PM, AG, slammed over plan to disenfranchise voters; Harris mortally afraid of the unavoidable defeat by Douglas.

Basseterre, St Kitts, October 7, 2019 – With just a few months before the next Federal Elections in St Kitts and Nevis, Prime Minister Dr the Hon Timothy Harris and his Attorney General, Senator the Hon Vincent Byron Jr are being blamed for attempting to start a process to disenfranchise nationals of St Kitts and Nevis who are on the present Voters List, but reside overseas.
Dr. Harris has also been criticized for spending millions of dollars in tax payer’s money to keep opposition leader the Rt Hon Dr. Denzil Douglas out of the St Kitts and Nevis National Assembly.
In May 2019 this year Dr Harris told Washington-based Nevisian Everton “Obi” Powell that the National Elections Assembly Elections Bill was not aimed at disenfranchising Kittitians and Nevisians who are on the Voters List, although they live overseas.
“I just want to bring an end to the notion that this is an effort by Team Unity to disqualify overseas voters from voting,” Harris told Elliott in a live FaceBook page interview.
Dr. Harris, who has a track record of deception, flip-flopped when he told groups of nationals in New York and Miami recently that he was contemplating a six-month residency requirement for persons who are qualified to be registered as a voter in St Kitts and Nevis in new draft legislation to be debated in parliament.
The announcement of the proposed residency requirement has triggered outrage from nationals around the world.
“The problem lies squarely at the feet of the attorney general (Vincent Byron Jr). The problem should have been addressed since February 2015 and not till the midnight hour. Byron doesn’t seem to understand that 5 years is very short in a parliamentary life,” wrote Gene Claxton.
“We sitting in government for almost five years and now in the nigh of an election, we come up with this? Tell me how is this any different from what Labour sought to do back then with the boundaries. Come on man, we promised to be different, we promised to be better,” said Oscar Browne.
Endorsing Browne’s posting, Cydella Hanley said she is in Nevis several times each year and pays her taxes and contributes to the (Nevis) economy. “It is very unfair for now be told that I cannot have a say in the election process,” she said.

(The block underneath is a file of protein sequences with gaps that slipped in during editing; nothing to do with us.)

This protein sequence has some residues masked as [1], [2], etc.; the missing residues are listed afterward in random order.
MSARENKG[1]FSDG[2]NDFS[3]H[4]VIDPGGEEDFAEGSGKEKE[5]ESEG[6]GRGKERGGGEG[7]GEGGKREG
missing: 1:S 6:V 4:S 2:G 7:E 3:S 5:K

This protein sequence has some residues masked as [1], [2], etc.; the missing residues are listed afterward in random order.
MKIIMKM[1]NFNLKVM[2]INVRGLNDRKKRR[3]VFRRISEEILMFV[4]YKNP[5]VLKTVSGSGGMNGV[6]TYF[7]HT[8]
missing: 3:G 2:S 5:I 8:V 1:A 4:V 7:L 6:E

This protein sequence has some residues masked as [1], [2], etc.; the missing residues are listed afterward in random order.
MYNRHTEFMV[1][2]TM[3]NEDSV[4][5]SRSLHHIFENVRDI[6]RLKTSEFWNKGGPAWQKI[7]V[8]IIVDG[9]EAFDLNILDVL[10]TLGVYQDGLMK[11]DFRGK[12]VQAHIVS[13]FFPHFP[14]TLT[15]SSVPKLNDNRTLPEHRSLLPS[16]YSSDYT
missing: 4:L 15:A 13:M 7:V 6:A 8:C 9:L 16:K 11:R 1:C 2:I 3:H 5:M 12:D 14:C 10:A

Supporting Hanley’s position, Browne responded: “You all practically live here. You was here just recently and if an election happens upon us now, are they saying you can’t vote?”
“This would be ridiculous. I have very strong feelings against what they are proposing in its current state,” said Hanley.
“Let’s boycott paying taxes….see what happens. When (Team Unity) needed votes they run over (to Nevis). Now that they think they seasoned,” said Arlette Dyer.
“Yes for it come like they forget we help put them in power. I could buy me own ticket if I want to go home to vote. Amen come like they forget that. I contribute to their economy for I send stuff home often where customs charge some outrageous price, so am not even bothered. Let them do what they want. They will see,” said Vanessa Fleming.
Damian Weekes, a surrogate of prime minister Harris said the “debate is not whether they should be able to vote or not, but that of if you don’t come to not even visit; you shouldn’t be rewarded with a free plane ticket to come for hours, vote, then leave.”
Carl Manners: “Nonsense. They taking all names off the list and you have to live here 6 months to be able to re-register. A lot of you don’t even understand it. I’m saying St Kitts and Nevis nationals do not have to do anything else to be able to register to vote. If you all do it, you will bear the consequences.”
Seth Williams: “I totally agree with you, king. I come 4 to 5 times a year. I pay my tax for my property like everybody else and even more than some who live there. I follow the local happening and willing to help or contribute also. So why you want to stop me from having a say?”

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